Natalia Goncharova and the Russian Avant garde

6 June – 8 September, @Tate Modern

Natalia Goncharova was super cool. First of all, because she was a woman in a period where women got discredited and unconsidered, so today it’s a bit of an added value just per se. Secondly, because she was actually a sparking, brilliant ray of creativity.

Natalia Goncharova (1881 – 1962) painter, costume designer, writer, illustrator and set designer died in poverty in Paris, although today she would be the highest paid female artist in the world, with a work (Picking Apples, 1911) sold by auction at Christie’s a few years ago for 9.8 million dollars. Tate is presenting, in collaboration with Palazzo Strozzi in Florence and Ateneum Art Museum in Helsinki, an artist who almost automatically became a key figure in the Russian avant-garde after her first exhibition in Moscow in 1913. The retrospective presents an immense pile of works that help us define her ‘coolness’ –  Natalia produced incessantly throughout all her life, constantly exploring new sources and combining avant-gardes and Russian folklore.

There’s so much stuff to look at it makes it hard to place her into any ‘art circuit’. As a Russian expatriate in Europe (she lived in Paris for most of her life), she blended distant cultures together and kept on experimenting – from the modernist to the neo-primitivist, passing through the futurist – or designing ‘furious’ costumes for Sergei Diaghilev for her Russian dances.  She was always controversial (which adds up to her coolness, of course), scandalizing the public with her private life as well, with her open relationship with the modernist painter Mikhail Larionov and her personal royal and intellectual incredible heritage. And we don’t need Picasso’s painting at the entrance of the exhibition to make us understand the artist’s relevance or to make the story more credible.

The show highlights her versatility, documenting the history through a chronological itinerary and identifying the artist’s big epiphanies. Analysing her style – a mixture of European avant-gardes, reinvigorated when “diluted” with Russian iconic painting and primitive forms of art, or through monumental religious paintings; then the avant-garde cinema, the experiments with design and thr fashion houses in Moscow and Paris. She always managed to capture moments of history, private and collective. In her paintings there are Cézanne, Matisse and Gaguin with those brilliant colors that are exceptionally passed down to genuine moments of Russian folklore. The evangelical themes or the annunciation, religious characters of Russian medieval painting, or elements directly related to her personal life – her love for Russia and for the rural population: peasant women, whom she admires, portrayed in everyday scenes. The harvest of wheat and apples is depicted through skies of synthetic rose and blue trees, like a reverie or simply a re-enactment. Finally there is Rayonism, developed directly by Goncharova after having clashed with Giacometti: it’s kind of futurism and cubism where light and electricity interact and all the rest comes after. A perennial search for vitality comes with this artist who tried to transform every artistic adventure into an explosion of energy, recreation and rebirth.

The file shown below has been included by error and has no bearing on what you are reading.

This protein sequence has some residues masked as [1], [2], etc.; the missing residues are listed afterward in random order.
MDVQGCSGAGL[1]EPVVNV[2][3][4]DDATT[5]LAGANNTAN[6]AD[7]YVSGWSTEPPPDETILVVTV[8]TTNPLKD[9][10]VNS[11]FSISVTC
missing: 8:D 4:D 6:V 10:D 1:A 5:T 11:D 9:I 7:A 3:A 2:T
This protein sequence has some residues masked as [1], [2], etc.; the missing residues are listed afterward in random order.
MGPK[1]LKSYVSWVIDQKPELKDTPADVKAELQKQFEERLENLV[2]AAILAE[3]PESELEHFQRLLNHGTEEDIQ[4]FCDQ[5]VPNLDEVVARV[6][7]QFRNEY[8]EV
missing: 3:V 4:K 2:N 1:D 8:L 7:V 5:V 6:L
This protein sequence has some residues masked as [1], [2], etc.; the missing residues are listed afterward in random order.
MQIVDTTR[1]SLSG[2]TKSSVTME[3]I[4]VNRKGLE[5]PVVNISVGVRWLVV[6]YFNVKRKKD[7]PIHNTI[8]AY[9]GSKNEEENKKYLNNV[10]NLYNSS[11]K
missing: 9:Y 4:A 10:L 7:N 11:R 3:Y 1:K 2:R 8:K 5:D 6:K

It is no coincidence that the last part of the retrospective is dedicated to her work for the stage – a world that seems to fit better with her dynamic and versatile personality. Through costumes, drawn for the stage, ballet videos, we can almost re live these performances when we leave the static environment of a simple art gallery for an artist with a thousand faces. Yep, she was super cool.

 

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03.06.2019Tate Modern. Level 3.